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About the Author: G.K. Chesterton

Gilbert Keith Chesterton (1874-1936) was born in London, educated at St. Paul’s, and went to art school at University College London. In 1900, he was asked to contribute a few magazine articles on art criticism, and went on to become one of the most prolific writers of all time. He wrote a hundred books, contributions to 200 more, hundreds of poems, including the epic Ballad of the White Horse, five plays, five novels, and some two hundred short stories, including a popular series featuring the priest-detective, Father Brown. In spite of his literary accomplishments, he considered himself primarily a journalist. He wrote over 4000 newspaper essays, including 30 years worth of weekly columns for the Illustrated London News, and 13 years of weekly columns for the Daily News. He also edited his own newspaper, G.K.’s Weekly.

Chesterton was equally at ease with literary and social criticism, history, politics, economics, philosophy, and theology.


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Goodreads rating: 3.59

Paperback, Published in Nov 2007 by Cosimo Classics

ISBN10: 1602068992 | ISBN13: 9781602068995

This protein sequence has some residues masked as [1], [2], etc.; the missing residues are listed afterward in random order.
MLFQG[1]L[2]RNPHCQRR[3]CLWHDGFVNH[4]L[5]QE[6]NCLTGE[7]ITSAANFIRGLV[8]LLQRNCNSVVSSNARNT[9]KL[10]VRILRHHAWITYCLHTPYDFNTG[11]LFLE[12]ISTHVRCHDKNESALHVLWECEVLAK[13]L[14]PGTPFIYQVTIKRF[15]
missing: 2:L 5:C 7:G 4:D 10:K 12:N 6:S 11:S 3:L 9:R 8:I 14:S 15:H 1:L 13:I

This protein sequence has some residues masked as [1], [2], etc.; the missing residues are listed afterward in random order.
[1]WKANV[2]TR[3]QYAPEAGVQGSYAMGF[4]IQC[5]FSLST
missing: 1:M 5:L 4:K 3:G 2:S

Page count: 172

British writer GILBERT KEITH CHESTERTON (1874-1936) expounded prolifically about his wide-ranging philosophies-he is impossible to categorize as "liberal" or "conservative," for instance-across a wide variety of avenues: he was a literary critic, historian, playwright, novelist, columnist, and poet. His witty, humorous style earned him the title of the "prince of paradox," and his works-80 books and nearly 4,000 essays-remain among the most beloved in the English language Chesterton is best remembered, perhaps, as a teller of mystery tales. This 1922 collection of eight short mysteries includes all the stories starring the unlikely detective Horne Fisher, a man cut from the upper crust of Britain whose in-depth knowledge of the nation's powermongers often curtails his investigations into corruption at the highest levels of government. Sometimes chided for demonstrating Chesterton's supposed anti-Semitism, these stories remains an intriguing look at British society in the pre-Great War era. In this volume: . "The Face in the Target" . "The Vanishing Prince" . "The Soul of the Schoolboy" . "The Bottomless Well" . "The Fad of the Fisherman" . "The Hole in the Wall" . "The Temple of Silence" . "The Vengeance of the Statue"

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